Posted by: ccenys4h | May 29, 2012

News Release: AWCF Feral Swine Meeting in Cortland, June 12 @ 1pm

From: Ron Schroder [mailto:rlschrod@frontiernet.net]
Sent: Saturday, May 26, 2012 11:20 AM
To: **SCHRODER, RON
Subject: AWCF Feral Swine Meeting News Release

FOR IMMEDIATE RELEASE

May 25, 2012

AWCF to Discuss Problems with Feral Swine June 12, 2012

The American Wildlife Conservation Foundation is sponsoring a presentation on the current status and control of feral swine in New York as part of its spring meeting, June 12, 2012 at the New York State Grange Headquarters in Cortland, NY. The speaker will be Wildlife Disease Biologist, Justin Gansowski of the U.S. Department of Agriculture – Animal & Plant Health Inspection Service (USDA-APHIS).

“Many people are aware of the feral swine problem in southern states like Texas and Florida, but these animals are also becoming more prevalent in New York State and causing damage that affects numerous State residents” said AWCF President, Dr. Peg Sauer. “It is time that we learn about this harmful and destructive invasive species before the situation gets out of control.” So far, feral swine have established populations in 5 of New York’s 62 counties. Feral swine, (also called feral pigs, feral hogs, wild boar, wild hogs, razorbacks, Eurasian wild boar, and Russian wild boar) are domestic livestock and pet pigs that were either released or escaped captivity; or Eurasian boars imported for use on hunting ranches; and a hybrid between the two.

According to the NYS Department of Environmental Conservation, feral swine in New York can have tremendous negative impacts on native plants, wildlife, livestock, agriculture, and humans. Feral swine:

  • Eat acorns and other nuts and directly compete with deer, bear, turkey, squirrel and waterfowl for food.
  • Consume the nests and eggs of ground nesting birds and reptiles.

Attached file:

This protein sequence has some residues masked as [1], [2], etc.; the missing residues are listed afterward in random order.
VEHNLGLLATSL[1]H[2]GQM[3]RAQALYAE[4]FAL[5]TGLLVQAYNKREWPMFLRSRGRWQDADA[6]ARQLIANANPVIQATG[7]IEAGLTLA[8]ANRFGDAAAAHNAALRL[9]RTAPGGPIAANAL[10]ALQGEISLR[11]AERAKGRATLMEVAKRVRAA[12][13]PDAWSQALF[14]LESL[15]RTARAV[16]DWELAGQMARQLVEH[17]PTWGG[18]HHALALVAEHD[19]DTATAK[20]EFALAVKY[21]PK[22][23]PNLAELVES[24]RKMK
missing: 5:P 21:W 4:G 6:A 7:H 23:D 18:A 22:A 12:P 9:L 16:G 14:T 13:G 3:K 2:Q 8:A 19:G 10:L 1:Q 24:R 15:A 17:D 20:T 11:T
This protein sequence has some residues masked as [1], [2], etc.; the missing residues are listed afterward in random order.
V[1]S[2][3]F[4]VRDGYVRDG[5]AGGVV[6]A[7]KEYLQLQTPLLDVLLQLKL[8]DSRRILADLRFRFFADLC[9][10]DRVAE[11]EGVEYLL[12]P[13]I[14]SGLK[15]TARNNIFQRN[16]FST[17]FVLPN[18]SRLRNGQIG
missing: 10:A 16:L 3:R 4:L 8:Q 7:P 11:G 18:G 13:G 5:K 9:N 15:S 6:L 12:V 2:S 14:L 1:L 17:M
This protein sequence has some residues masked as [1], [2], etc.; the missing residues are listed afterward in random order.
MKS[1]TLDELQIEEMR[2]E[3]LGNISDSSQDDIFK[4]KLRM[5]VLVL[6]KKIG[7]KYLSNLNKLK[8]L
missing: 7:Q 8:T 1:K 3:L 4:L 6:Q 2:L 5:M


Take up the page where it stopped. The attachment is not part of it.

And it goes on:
• Kill and eat fawns and young domestic livestock.
  • Eat almost any agricultural crop as well as tree seeds and seedlings. In addition, their rooting and wallowing habits destroy crops and native vegetation, cause erosion, and negatively affect water quality.
  • Can be aggressive toward humans and their pets- their razor sharp tusks causing injury.
  • Carry and can transmit several serious diseases including swine brucellosis, E. coli, trichinosis, and pseudorabies to livestock and /or humans. Some of these diseases, if introduced to domestic swine, could decimate the pork industry.

The feature presentation will begin at 1 p.m. at the Grange Hall, 100 Grange Place, Cortland, NY. There is no fee for attendance at the meeting and no registration is required. The meeting will be of statewide interest to farmers, sportsmen, local governments, and conservation organizations interested in the control of invasive species. The public is invited to attend. Depending on conditions, a short field trip to a nearby feral swine site may be offered.

The American Wildlife Conservation Foundation was formed in 1911 to enhance fish and wildlife resources through funding of conservation, research, and education to ensure enjoyment of these resources by current and future generations. “Over our one-hundred year history, the Foundation accomplished this goal by annually funding grants supporting scientific research and developing outreach materials to enhance scientific wildlife management and conservation of wild habitats” said Dr. Sauer.

To learn more about the conference, visit www.awcf1911.org.

Information contact

Mike Cavanaugh, AWCF Outreach

cavcomm

518-378-5744

Directions I-81 Take exit 11 (Rt. 13) go west on Route 13 approximately ¼ mile to Grange Place and turn right.

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Feral Swine Meeting NR.doc

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